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The translocation between BCR-ABL1 or Philadelphia chromosome translocation is a genetic alteration typically present in the majority of patients with Chronic Myeloid Leukemia (CML) and some patients with Acute Lymphoblastic Leukemia (ALL).

The fusion of the BCR genes, located on chromosome 22, and ABL1, located on chromosome 9, results in an oncogene that produces an abnormal protein. This abnormal protein leads to increased tyrosine kinase activity, causing abnormal and uncontrolled growth of lymphocytes, ultimately leading to leukemia.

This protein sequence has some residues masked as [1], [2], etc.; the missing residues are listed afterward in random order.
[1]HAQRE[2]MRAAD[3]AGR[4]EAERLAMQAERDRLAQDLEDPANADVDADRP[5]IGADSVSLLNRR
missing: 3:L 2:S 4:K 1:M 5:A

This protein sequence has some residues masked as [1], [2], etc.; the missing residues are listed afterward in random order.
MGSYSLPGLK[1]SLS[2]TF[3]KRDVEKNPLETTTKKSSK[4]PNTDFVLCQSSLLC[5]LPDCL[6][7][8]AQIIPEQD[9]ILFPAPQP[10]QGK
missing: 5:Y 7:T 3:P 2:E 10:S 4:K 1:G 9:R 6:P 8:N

Depending on where the breakpoint within the BCR gene occurs, different rearrangements are produced. There are three main forms of the chimeric BCR/ABL1 oncogene:

– M-BCR-ABL1: When b3/a2 or a3 and b2/a2 and a3 are fused, a chimeric tyrosine kinase of 210 kDa (p210) is produced.
– m-BCR-ABL1: When e1/a2 or a3 are fused, a chimeric tyrosine kinase of 190 kDa (p190) is produced.
– p230: When e19/a2 or a3 are fused, a chimeric tyrosine kinase of 230 kDa is produced.

Additionally, the literature has described two other much less frequent rearrangements:
e6/a2 or a3 e8/a2 or a3.

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